in their N-P-K needs. They should
therefore, be sampled separately
and carefully. n
Dillingham urges all farmers to
have their soil tested now in order
that they, may realize the greatest
return possible from the money
they invest in lime and fertilizer.
Samples mailed now can be ana
lyzed and recommendations made
to the farmer in plenty of time to
make needed purchases of lime
and fertilizer.
“Bur remember,** Dillingham
cautioned, “the Soil Testing Di
vision is swamped with late com
ers every spring. So be an early
bird—get your, samples in now
and the results will come back to
you when you need them.”
Hospital Report
The Yancey Hospital reports
three births and twelve other ad
missions during the past week.
The births include a son, Randy
Charles, born Aug. 16, to Mr. and
Mrs. Whrd C. Wilson of Rt. 1;
a son, not yet named, born Aug.
19, to Mr. and Mrs. Bill Sheppard
of Rt. 1; and a son, not yet named,
born Aug. 20, to Mr. and Mrs.
•Kelly Penland of Rt. 8.
The following people were ad
mitted to the hospital this week:]
Nell Beaver and Maude Ray of j
Burnsville; Edward Dean Styles
and Edith Silver of Rt. 1; Jerry
Gillespie and Dwayne Smith of
Rt. 2; Joan Mathla end E. C. Mc-
Intosh of Rt. 3; Aletha Autrey of
Penaaeola; S. C. Hughes k.f Green
Mtn.; and James Pittman and
Ray Pittman of Spruce Pine.
NCO ACADEMY GRAD
EARNS COMMENDATION
SFC Daniel C. Nowicki, a mem
ber of "G” Co., 74th RCT, has re
ceived a Letter of Commendation
from Col. L. M. Wilson, Com
manding Officer of the NCO Aca
demy at Ft. Dix, N. J., for his
achievements in a recent claa*
there. - ;
SFC Nowicki, son of Mr, and ,
Mrs. J. J. Nowicki of Burnsville, ]
Rt. 3, who Is now stationed at j
Camp Drum for the summer tra- j
' ining of National Guardaraen and <
Reservists, graduated with hon
ors from the academy. He placed
second In hts class. |
In forwarding thi letter to Ser
geant Nowlc’;!, Col. Julian H.
Martin, regimental Commanding
Officer, added praise: “It. ls with
pride and pleasure that-1 am for
warding the attached Letter of
Commendattion Col. Wilson’s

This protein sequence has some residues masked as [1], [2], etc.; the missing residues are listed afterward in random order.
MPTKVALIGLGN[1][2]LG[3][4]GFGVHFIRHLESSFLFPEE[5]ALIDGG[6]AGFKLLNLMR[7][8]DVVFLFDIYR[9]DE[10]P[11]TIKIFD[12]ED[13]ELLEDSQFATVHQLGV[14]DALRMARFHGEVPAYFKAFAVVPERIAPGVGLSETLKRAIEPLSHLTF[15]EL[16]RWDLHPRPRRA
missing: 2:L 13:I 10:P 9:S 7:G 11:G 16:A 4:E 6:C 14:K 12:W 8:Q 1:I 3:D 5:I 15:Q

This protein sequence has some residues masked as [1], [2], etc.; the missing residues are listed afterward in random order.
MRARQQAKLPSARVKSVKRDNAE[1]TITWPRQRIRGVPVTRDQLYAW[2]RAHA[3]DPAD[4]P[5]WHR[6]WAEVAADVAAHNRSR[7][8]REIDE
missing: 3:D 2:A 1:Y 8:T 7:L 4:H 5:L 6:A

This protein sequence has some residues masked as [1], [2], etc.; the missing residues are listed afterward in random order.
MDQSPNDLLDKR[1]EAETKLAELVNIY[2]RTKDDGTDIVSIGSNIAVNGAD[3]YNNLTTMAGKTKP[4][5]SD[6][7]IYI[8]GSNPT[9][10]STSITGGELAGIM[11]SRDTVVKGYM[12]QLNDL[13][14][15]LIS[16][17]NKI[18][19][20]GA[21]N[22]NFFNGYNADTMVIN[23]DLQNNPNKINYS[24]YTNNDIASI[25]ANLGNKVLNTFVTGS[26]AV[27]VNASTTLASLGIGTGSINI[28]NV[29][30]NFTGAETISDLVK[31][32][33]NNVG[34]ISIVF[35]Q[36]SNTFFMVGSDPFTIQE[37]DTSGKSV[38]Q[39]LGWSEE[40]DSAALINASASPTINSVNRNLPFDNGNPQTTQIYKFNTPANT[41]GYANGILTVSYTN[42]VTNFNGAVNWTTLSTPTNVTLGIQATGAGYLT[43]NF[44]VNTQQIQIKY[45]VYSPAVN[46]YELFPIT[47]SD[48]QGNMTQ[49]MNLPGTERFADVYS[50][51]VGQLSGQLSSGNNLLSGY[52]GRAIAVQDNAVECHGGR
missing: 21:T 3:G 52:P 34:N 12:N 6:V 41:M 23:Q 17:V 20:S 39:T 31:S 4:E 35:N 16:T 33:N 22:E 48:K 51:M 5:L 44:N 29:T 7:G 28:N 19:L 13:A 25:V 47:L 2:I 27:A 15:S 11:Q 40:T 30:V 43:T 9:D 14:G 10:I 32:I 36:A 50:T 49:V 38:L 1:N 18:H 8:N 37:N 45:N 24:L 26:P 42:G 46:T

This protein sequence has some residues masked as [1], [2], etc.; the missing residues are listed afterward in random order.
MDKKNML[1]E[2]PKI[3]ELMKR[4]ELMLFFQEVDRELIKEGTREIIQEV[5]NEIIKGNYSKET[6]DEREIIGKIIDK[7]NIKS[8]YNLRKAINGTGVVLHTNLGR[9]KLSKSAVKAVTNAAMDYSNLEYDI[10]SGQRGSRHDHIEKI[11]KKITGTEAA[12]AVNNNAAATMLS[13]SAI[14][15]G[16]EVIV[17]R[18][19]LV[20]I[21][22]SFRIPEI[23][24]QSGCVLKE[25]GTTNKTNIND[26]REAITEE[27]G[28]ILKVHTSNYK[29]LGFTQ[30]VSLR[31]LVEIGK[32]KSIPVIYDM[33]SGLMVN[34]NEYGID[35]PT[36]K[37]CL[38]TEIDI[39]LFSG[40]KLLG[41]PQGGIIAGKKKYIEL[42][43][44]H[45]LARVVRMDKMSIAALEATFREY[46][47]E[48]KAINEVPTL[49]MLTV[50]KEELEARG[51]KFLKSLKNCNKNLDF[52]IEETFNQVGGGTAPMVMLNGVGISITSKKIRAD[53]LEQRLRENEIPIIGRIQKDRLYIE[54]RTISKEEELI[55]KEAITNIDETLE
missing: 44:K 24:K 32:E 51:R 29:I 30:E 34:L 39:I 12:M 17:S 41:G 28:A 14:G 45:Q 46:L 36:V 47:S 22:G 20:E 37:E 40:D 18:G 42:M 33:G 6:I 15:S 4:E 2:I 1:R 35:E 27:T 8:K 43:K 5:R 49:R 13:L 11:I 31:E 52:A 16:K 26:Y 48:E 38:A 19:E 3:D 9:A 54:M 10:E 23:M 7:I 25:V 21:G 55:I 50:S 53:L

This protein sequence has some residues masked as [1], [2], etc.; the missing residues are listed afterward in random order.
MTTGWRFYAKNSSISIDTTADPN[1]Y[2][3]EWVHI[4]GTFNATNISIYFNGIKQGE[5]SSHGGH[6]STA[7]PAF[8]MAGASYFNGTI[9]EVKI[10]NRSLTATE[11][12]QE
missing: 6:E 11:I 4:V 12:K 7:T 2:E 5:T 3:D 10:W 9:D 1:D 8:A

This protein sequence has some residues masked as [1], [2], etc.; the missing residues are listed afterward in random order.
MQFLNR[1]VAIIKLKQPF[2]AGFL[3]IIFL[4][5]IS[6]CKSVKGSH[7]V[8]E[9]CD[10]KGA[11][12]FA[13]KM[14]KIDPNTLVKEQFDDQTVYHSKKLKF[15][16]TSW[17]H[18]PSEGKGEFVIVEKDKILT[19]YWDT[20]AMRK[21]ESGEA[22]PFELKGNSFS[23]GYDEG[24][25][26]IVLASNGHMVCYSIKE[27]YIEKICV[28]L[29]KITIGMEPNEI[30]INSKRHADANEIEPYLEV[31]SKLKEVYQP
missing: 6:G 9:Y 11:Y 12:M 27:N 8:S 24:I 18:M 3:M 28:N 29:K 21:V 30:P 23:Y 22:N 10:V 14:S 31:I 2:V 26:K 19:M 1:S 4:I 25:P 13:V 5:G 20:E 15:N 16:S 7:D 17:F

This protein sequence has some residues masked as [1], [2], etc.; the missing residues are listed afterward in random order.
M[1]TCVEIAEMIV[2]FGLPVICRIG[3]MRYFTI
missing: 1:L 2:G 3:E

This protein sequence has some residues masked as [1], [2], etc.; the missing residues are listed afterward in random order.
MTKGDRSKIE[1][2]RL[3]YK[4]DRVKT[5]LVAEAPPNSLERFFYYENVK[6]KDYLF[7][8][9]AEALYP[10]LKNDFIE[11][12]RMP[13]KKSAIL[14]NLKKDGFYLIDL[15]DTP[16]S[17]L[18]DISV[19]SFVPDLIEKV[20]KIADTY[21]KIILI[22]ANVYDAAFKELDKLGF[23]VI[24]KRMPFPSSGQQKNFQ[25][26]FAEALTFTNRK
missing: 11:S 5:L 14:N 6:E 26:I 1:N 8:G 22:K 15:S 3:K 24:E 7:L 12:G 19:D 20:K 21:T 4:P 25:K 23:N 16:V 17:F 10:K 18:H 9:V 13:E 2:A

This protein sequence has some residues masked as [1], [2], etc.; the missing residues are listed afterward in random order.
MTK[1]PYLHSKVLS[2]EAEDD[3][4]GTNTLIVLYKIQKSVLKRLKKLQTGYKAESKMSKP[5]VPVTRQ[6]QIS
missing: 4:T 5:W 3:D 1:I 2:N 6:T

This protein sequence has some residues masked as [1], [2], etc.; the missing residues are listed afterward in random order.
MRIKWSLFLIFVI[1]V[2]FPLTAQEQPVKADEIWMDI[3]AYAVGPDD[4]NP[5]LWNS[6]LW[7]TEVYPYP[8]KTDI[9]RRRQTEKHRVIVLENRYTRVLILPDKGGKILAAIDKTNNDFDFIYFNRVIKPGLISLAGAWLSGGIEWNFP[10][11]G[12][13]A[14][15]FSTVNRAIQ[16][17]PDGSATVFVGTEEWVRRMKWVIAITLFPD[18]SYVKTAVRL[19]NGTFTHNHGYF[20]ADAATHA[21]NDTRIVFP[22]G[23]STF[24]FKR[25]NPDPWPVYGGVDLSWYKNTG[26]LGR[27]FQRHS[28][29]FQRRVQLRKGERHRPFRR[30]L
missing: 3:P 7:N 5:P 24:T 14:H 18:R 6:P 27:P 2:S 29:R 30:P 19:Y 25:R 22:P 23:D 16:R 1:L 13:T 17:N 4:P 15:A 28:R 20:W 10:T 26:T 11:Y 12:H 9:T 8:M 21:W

letter was prompted hy your note
worthy achievement in graduating
second from the recent clals at
Fort Uto —1 wish to convey my
sincere appreciation''to you for
.such an outstanding performance.
Your achievement re fleets favor-1
ably upon yourself and our \ or
ganization.” 'i .
Students Leave After
Successful Season Here
■ • ■ C
By Vince Mardey
The final curtain has descended
for another year at the Parkway
Playhouse. It seems unbelievable
that six of the most productive
weeks in Playhouse history have
ended. Six short weeks ago stud
ents and staff from all over the
country descended on the tranquil
town of Burnsville, to turn it in
to a proving grounds for young
thespians.
July 9th the starting gun sound
ed and from then on it was a
match race between directors, cast,
costumer, set designer and all in
volved in making that particular
week’s production the very best.
The outcome? A dead heat.
First production was SABRINA
FAIR. Guest director Ed Downes
of Miami molded ,it into a fine
production that insured the audi
ence of seeing one of the best
shows of the season.
STALTG 17 followed ahd diffi
culties insued. George Crocker,
scheduled director, was taken ill
at the last moment and was ca
pably replaced by Gerald Honaker,
set designer for the Playhouse.
Honaker directed the show from
Ins past experience and also from
first hand knowledge of PW life
since he was a prisoner-of-war
during World War 11. In show
business a change like this could
have meant a “jinx”. It was a
“jinx” alrightf—attendance whs
up 74% and box office increased
72% over 1955. This kind of “jinx"
Gordon Bennett, Director of the
Playhouse, could afford more of.
Hilmar Sellee, experienced dir
ector in. both this country and
England, was called in to direct
the third production, Shake
speare’s AS YOU LIKE IT* and
we did like it. Guest star for AS
YOU LIKE IT was W. C. “Mutt”
Burton, columnist for the Greens
boro Daily News, who manages to
squeeze at least one appearance at
the theatre during his yearly ar
gosy. (
Feeling well once again, George
JACKS CREEK CLUBS
HOLD JOINT PICNIC
The Jacks Creek Community
and Home Demonstration Clubs
held their annual joint family
picnic on the grounds of the Bor
ing Crapel Methodist Church,
Friday evening, August 17th with
approximately 60 in attendance.
Liated among the guests were
Assistant Farm Agent and Mrs.
Anderson, Mr. and Mrs. Dameron
lof Soil Conservation, Mrs. Fred